1. Choose a Healthy Mother Plant

Select a Guppy grass stem that has several leaves. The leaves should be evenly colored and without any sign of nutrient deficiency or physical damage.

2. Use Plant Shears or Scissors

Use the proper tools to obtain cuttings from your chosen Guppy grass. Invest in quality plant shears or scissors, and use them to cut off young stems that have already developed a lot of leaves.

3. Grow the New Shoots in a Separate Tank

You might want to consider growing the new Guppy grass cuttings in a separate tank. This provides you a couple of benefits. First, you will be effectively decreasing the space that your Guppy grass takes up in the home aquarium. Second, you will be able to monitor the health and growth of your Najas grass cuttings, thereby making it easier to spot and treat potential problems.

Finally, you will be able to decide where to put the new Guppy grass when they are long enough to plant in a larger aquarium.

Guppy Grass Care

Now that you’re more familiar with the origins of Guppy grass and its main characteristics, you can learn about how to care for this plant and how to grow it successfully in your aquarium.

In this section, we’ll focus on what you need to prepare before planting Guppy grass in your fish tank, and how to keep this plant healthy. You will also find other tips that our experts have found useful to remember when it comes to caring for this fundamental aquarium plant.

To give you a headstart, here’s a handy reference table you can use when you prepare the water parameters in your aquarium for your Guppy grass.

Temperature 68 to 86 °F; 20 to 27 °C
Light Level Low to High Brightness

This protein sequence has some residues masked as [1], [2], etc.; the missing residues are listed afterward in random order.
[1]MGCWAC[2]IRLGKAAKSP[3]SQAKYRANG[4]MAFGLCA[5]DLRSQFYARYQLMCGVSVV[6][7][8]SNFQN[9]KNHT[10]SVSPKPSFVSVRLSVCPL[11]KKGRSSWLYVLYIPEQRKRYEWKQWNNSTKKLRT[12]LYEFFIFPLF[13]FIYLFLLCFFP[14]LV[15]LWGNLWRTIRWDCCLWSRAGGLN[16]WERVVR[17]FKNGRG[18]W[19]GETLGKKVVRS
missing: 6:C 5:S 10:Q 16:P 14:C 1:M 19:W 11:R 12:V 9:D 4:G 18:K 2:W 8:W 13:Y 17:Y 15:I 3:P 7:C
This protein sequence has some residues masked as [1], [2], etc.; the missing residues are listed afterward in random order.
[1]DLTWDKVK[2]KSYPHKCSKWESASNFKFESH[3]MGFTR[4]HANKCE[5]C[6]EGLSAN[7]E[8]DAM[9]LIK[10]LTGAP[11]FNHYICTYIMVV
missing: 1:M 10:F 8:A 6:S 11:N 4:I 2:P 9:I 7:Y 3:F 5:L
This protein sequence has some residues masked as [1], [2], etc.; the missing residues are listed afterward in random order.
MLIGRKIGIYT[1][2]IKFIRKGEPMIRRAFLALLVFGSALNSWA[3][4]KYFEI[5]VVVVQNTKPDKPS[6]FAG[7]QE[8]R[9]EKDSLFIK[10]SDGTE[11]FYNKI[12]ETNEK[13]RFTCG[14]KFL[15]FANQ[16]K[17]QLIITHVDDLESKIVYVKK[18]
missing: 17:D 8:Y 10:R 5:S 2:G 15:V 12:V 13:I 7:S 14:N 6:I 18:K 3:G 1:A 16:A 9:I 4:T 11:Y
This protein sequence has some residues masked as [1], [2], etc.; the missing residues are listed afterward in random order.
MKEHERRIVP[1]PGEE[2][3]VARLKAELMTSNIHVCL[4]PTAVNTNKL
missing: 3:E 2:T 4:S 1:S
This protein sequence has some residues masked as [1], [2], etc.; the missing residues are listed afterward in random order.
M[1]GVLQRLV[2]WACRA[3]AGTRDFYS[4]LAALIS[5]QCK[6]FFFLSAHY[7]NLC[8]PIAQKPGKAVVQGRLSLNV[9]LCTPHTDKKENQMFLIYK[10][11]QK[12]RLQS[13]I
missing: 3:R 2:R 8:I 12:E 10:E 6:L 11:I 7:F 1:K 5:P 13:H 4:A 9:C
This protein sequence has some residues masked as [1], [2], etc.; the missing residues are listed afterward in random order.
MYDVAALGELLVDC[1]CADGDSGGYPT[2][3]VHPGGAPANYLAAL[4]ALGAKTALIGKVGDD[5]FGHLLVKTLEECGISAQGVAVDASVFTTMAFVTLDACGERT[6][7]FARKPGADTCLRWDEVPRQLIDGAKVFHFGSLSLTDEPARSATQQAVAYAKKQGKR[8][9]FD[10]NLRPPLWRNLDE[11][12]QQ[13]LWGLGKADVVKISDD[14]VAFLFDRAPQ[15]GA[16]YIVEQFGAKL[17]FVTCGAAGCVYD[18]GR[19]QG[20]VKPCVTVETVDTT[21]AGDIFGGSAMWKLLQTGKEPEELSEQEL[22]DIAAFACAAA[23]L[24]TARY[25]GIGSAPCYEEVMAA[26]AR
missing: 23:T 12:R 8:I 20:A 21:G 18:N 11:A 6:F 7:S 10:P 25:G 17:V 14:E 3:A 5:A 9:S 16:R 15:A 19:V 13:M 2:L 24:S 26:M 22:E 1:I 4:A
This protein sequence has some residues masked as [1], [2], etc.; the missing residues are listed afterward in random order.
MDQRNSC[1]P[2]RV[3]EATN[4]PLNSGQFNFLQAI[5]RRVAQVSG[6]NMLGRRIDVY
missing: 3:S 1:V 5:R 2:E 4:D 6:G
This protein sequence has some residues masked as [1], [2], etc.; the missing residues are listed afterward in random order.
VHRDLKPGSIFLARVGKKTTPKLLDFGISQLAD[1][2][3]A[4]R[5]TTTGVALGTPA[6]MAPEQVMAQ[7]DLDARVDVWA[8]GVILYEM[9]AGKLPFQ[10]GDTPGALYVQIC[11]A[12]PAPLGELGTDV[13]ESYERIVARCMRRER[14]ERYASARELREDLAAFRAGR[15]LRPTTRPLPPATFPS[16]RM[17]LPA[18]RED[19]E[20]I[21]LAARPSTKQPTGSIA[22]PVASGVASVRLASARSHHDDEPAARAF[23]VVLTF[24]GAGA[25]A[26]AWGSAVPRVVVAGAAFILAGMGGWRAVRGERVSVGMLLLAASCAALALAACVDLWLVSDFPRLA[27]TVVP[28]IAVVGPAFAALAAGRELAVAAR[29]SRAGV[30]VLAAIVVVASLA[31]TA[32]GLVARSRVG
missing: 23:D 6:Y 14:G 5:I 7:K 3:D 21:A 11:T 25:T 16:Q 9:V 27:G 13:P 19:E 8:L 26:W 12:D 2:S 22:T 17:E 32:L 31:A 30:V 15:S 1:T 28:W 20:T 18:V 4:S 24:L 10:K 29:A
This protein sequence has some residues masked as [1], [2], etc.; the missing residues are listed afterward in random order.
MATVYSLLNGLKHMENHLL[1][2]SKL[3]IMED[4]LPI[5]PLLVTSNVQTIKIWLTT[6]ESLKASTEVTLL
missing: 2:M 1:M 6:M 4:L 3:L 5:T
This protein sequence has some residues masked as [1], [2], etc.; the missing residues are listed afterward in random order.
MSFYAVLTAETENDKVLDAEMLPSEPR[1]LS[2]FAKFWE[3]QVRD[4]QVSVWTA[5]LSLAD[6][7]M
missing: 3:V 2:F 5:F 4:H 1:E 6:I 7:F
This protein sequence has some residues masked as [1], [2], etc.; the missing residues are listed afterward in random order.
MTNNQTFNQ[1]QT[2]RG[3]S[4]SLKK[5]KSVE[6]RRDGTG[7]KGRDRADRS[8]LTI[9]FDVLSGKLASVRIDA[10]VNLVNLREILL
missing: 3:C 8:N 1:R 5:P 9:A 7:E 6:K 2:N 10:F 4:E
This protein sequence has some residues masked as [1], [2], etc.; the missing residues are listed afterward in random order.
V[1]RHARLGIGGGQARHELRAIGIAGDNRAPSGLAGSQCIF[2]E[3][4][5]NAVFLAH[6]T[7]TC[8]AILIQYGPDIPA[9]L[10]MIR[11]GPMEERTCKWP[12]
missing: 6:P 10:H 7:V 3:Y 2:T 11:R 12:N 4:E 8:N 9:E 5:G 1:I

pH Level 6.0 – 8.0
Water Hardness 2 to 20 dGH
Substrate Aquarium gravel; more suitable as a floating or weighted plant
Fertilizer/Chemical Additives Liquid fertilizers should be used only when necessary or to treat nutrient deficiencies
Tank Size 10 to 20 gallons

– Preparing Your Guppy Grass’ Home

Now that you have a good idea of the ideal environment in which to grow your Guppy grass, you need to apply those parameters and prepare a conducive environment for your new aquarium plant.

The Guppy grass is an extremely forgiving plant. Even if you don’t meet all of the parameters stated above, your Guppy grass will still manage to grow and possibly even thrive in your aquarium. While the Najas grass is more commonly seen in freshwater aquascapes, it will also fare well in brackish fish tanks. Here are some more tips on how to prepare your aquarium for receiving a new bush of Guppy grass.

  • Control the Amount of Light

Guppy grass is notorious for growing so fast that it only takes a few weeks for this plant to overrun a small fish tank. That said, you should make sure that your aquarium is in an area where you can easily control the light.

There are two reasons for this. First, excess amounts of light can encourage your Guppy grass to grow at a faster rate. This will lead to problems in overcrowding later on. Second, keeping a freshwater tank in an area that is constantly exposed to bright light is an open invitation for algae to bloom. This will not only make it difficult for your Guppy grass to efficiently filter toxins from the tank water, but it could also lead to health problems among your fish population.

  • Enrich the Water With Fertilizers

Najas grass typically fares well without the aid of fertilizers. However, if your Guppy grass is a new addition to your tank, and you do not have any experience caring for this type of flora, you might want to make use of liquid fertilizers on a weekly or monthly basis.

This will ensure that your Guppy grass gets the nutrients it needs to establish itself in its new environment. In addition, occasionally using liquid fertilizers will prevent nutrient deficiencies in your Najas grass as it continues to grow and expand in your aquarium.

  • Keep Rowdy Fish Away

As its name suggests, the Guppy grass is one of the best plants for Guppies. It is not, however, an ideal plant to include in an aquarium with rowdy or aggressive fish. Guppy grass leaves are quite delicate, and they can tear away from the main stem easily if they are roughed up by boisterous fish moving through the water.

In addition, some types of fish like cichlids and goldfish love snacking on Najas grass. This prevents the plant from reaching its full maturity and is often a reason why Guppy grass dies or fails to adapt to a tank at all.